Florin was also nice, they did a good attempt at a full English breakfast but each time we went there it coincided with panpipe band practice which was deafening!!!! They also showed the rugby for us which was kind of them!

Parque Cretacio was a bit of a strange day out! The local bus took us there for 1.5 bolivianos (instead of taking the Dinobus which was 15 bolivianos). Entrance was 30 bolivianos. The Parque is next door to a cement factory which is how they found the 65 million year old dinosaur footprints when they were quarrying! They are in nearly vertical sheets of sandstone and you cant get too close to them but you can just make out the tracks of different dinosaurs. I dont think you will be able to see the footprints on the photos on here but believe me there were some!! But the elements have taken their toll on the rocks and some of the layers of rock have slipped and destroyed the tracks. The people who work here don’t seem to be bothered though because they are excited as to what lies beneath these layers as well!

Posted by downbhoy 12:47 Archived in Bolivia Comments (0)


A bus trip which should have taken 6 hours leaving Uyuni at 1900 should have gotten into Potosi at 1am. However the weather was against us again and we ended up arriving at about 330!!! On one particular part of the part the windy steep road and rain inevitably took their toll and the we slid down a steep slope and got wedged against a rock face and could not budge!! The mud was so thick and everywhere! The back wheels were just going round and round but the bus wasn’t going anywhere. Lorry drivers behind us and those that were coming from the other way had stopped and started to help us hovel mud from the tyre track, but still nothing. 1 ½ hours later we were still stuck. Then we were all orderd off the bus (me in my wisdom only had socks and flipflops on). We slipped and struggled across the road to stand on the embankment whilst they attached the back of the bus to the lorry behind it. So after a nail biting wait on the embankment in the pitch black and rain watching the lorry slip and slide as it pull the back end out from the rock the bus was back on the road properly. A bit more digging away of mud and nervously anticipating the bus’s direction (and us getting ready to move in the opposite direction!) and we are out of the mud and on our way!!!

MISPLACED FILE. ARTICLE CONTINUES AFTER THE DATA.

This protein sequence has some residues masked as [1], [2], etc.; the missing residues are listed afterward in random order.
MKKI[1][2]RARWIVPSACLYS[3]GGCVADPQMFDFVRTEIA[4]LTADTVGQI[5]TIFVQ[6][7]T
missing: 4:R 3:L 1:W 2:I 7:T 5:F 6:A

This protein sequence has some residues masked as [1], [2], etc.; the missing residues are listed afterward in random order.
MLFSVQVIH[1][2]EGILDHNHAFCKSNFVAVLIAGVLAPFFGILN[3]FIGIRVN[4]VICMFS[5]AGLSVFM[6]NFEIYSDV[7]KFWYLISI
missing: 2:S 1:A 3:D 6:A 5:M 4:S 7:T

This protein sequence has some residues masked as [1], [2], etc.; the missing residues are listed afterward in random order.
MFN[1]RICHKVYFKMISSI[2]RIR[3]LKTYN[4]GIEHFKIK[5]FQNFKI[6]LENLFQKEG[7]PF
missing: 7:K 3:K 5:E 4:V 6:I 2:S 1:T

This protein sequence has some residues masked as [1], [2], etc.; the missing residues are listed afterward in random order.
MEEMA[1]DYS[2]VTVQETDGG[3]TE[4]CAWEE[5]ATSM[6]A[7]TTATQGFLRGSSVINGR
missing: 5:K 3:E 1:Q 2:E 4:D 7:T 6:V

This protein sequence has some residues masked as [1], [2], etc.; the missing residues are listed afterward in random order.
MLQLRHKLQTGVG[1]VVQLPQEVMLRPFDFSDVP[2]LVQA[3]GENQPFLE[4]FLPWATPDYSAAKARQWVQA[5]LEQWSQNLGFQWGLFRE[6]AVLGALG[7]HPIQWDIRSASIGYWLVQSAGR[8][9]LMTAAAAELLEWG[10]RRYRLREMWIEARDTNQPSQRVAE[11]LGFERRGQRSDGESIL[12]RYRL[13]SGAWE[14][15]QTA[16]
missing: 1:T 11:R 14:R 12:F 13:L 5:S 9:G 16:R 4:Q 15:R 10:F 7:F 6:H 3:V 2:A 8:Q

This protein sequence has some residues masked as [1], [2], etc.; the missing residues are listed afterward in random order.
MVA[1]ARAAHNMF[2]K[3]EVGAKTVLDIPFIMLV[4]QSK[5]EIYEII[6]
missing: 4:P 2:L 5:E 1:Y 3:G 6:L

We luckily had booked in advance into La Casona and so grateful that we had!! Most of the rooms are tucked around a courtyard. It was 70 Bolivianos for the room which included breakfast.
We booked the Mining Tour through our hostel and it cost 80 Bolivianos with an English speaking guide and lasted 4 hours. We all got our boiler suits on and looked quite fetching!! Our transport awaited us in the form of a truck but this particular day it was freezing and had snowed over night too. Our first stop was to buy coca leaves, 96% rubbing alcohol, juice and gloves for the miners. Our guide throughout the day kept on saying how important it was for the miners to drink the alcohol and chew on the coca leaves because it would give them strength. To us it just sounded like the miners were caught in a bit of a vicious circle of alcohol and coca leaves and we felt a bit bad fuelling their habbit.
The Rich Hill ’Cerro Rico’ has been mined since 1545 which is why the city was founded. It produced so much silver that it was supporting Spain and was the largest and wealthiest city in the Americas. But when the amount of silver and the price started to dwindle so too did the prosperity of the Potosi.